The Power of Setting SMART Goals for Your Christian Faith
As Christians, we know that setting goals for our faith can help us actually prioritize growing in our faith and personal holiness. When we set goals, it helps us avoid apathy and mediocrity.
Goals are helpful because they help train us. St. Paul wrote on many occasions about the importance of training in faith, of devoting ourselves to the teachings of Christ and His apostles.
Anytime we want to devote ourselves to anything, we are wise to set goals. Goals help us move from a vague idea to practical growth. They give us a way to track and measure our growth without becoming overwhelmed. SMART goals are a wonderful way to have a clear, measurable path forward in your faith.
What are SMART goals? SMART is an acronym for Specific, Measurable, Attainable, Relevant, and Time-Bound. When you set a SMART goal, you set goals that meet these criteria. This type of goal is helpful because of its specificity.
Applying SMART Goals to Your Faith
But how does this apply to our faith?
For example, if I wanted to fast more, I could set a general goal of “fast more” this year. Is fasting more measurable? “More” is a little bit ambiguous but, especially if you don’t fast regularly, it’s possible that “more” could be measurable. Is it attainable? Yes. Is it relevant? Yes! The problem is that “fast more” isn’t a specific goal or a time-bound goal.
Fasting more isn’t very specific because it doesn’t give you an amount of fasting nor is it time-bound because it doesn’t give you a timeframe in which to complete your goal.
We could make this goal SMART by adding in specificity and a time frame and changing the goal to read, “Fast twice this month.”
Now this goal meets all of the criteria of a SMART goal. You can clearly look at the end of the month and determine if you’ve fasted twice.
Can You Set SMART Goals for Prayer?
What about something like prayer?
Often, this is an area where we set ourselves up for failure by creating unattainable goals like, “Pray for an hour every day.”
Now, is this goal specific? Yes. Is it measurable? Yes. What about attainable? This is where we’re running into problems. Depending on your lifestyle, it might be hard to work in an hour of prayer into your schedule. If you don’t have a regular habit established of praying every day, going from 0-60 minutes might not allow you to develop a consistent habit, especially if your days already feel full!
For someone who was not praying regularly, transforming this goal to be SMART would look like creating a goal similar to, “For the next 2 weeks, pray for 10 minutes every morning.” This goal could become even more specific if you took out the work of determining where to start by saying, “I’ll spend 5 minutes praying a Psalm and 5 minutes in spontaneous prayer.”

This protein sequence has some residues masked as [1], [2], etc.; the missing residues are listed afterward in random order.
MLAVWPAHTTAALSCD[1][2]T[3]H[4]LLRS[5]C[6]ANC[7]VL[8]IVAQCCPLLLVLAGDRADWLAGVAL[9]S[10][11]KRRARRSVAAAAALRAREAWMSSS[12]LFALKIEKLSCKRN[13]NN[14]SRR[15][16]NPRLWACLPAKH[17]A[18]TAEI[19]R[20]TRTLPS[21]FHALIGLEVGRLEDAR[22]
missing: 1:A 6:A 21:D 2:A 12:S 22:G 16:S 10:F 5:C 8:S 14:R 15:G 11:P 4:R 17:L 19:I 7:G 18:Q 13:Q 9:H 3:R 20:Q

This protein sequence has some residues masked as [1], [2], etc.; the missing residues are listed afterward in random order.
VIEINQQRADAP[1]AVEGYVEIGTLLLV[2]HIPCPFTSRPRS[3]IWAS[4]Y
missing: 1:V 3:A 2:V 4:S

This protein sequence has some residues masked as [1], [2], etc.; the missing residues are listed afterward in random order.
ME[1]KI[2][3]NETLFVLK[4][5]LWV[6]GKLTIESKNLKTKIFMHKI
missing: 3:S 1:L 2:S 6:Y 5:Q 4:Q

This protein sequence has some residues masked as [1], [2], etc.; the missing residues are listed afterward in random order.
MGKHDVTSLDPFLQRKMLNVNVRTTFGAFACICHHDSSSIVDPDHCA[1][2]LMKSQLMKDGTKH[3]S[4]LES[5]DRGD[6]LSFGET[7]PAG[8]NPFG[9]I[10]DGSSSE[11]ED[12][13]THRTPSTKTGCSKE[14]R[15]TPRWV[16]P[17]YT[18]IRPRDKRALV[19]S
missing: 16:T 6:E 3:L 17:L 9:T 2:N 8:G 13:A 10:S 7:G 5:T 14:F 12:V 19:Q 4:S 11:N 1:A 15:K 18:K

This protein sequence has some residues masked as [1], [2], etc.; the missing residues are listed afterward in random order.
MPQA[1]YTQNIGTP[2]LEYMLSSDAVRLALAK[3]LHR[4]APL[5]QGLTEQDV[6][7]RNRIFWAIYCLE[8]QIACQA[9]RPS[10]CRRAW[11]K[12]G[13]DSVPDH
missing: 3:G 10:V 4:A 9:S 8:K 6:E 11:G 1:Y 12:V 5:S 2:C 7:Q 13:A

The Benefits of Setting SMART Goals in Your Faith
I’ve written before about how goals can apply to a wide array of Christian practices and spiritual disciplines. SMART goals are no different!
Pick 2-3 areas where you need to grow, and start getting specific, measurable, attainable, relevant, time-bound goals to grow. When you have a map of where you’re going, it makes it easier to get there!
Having a plan in mind actually makes it easier to develop habits of holiness. Setting goals for hospitality may seem like it’s taking the spontaneity out of opening your home, but chances are it’s making it clearer and easier for you to develop the habit which will only enhance your ability to do so spontaneously. If you’re not in the habit of regularly opening your home to others, it’s easy to miss or shake off the prompting of the Holy Spirit in specific situations.
On the other hand, if you’re in the habit of regularly opening up your home to others, it makes it easier to say yes. It’s easier because you’re on the lookout for the opportunity to invite people to participate in something you’ve already decided to make a priority. It also helps because it’s not something new or overwhelming. If others are regularly in your home, it takes the pressure off of trying to make sure things are perfectly clean and dinner is on point! If you open your home once a year, it feels like a much bigger ordeal than if you’re having others join you for food and fellowship a few times a week.
The same goes for prayer, Bible study, service, fasting, or virtually any other spiritual habit. The more we make a clear effort to incorporate these practices into our lives, the more they become unconscious habits.
Setting SMART goals is a good way to start the development of this habit.
What are 1-2 SMART goals you can set for your faith this week? Share below in the comments and I know will be praying for you!
what is the name of the book sitting next to the typewriter?
Every Moment Holy from Rabbit Room Press!
These are helpful, thank you.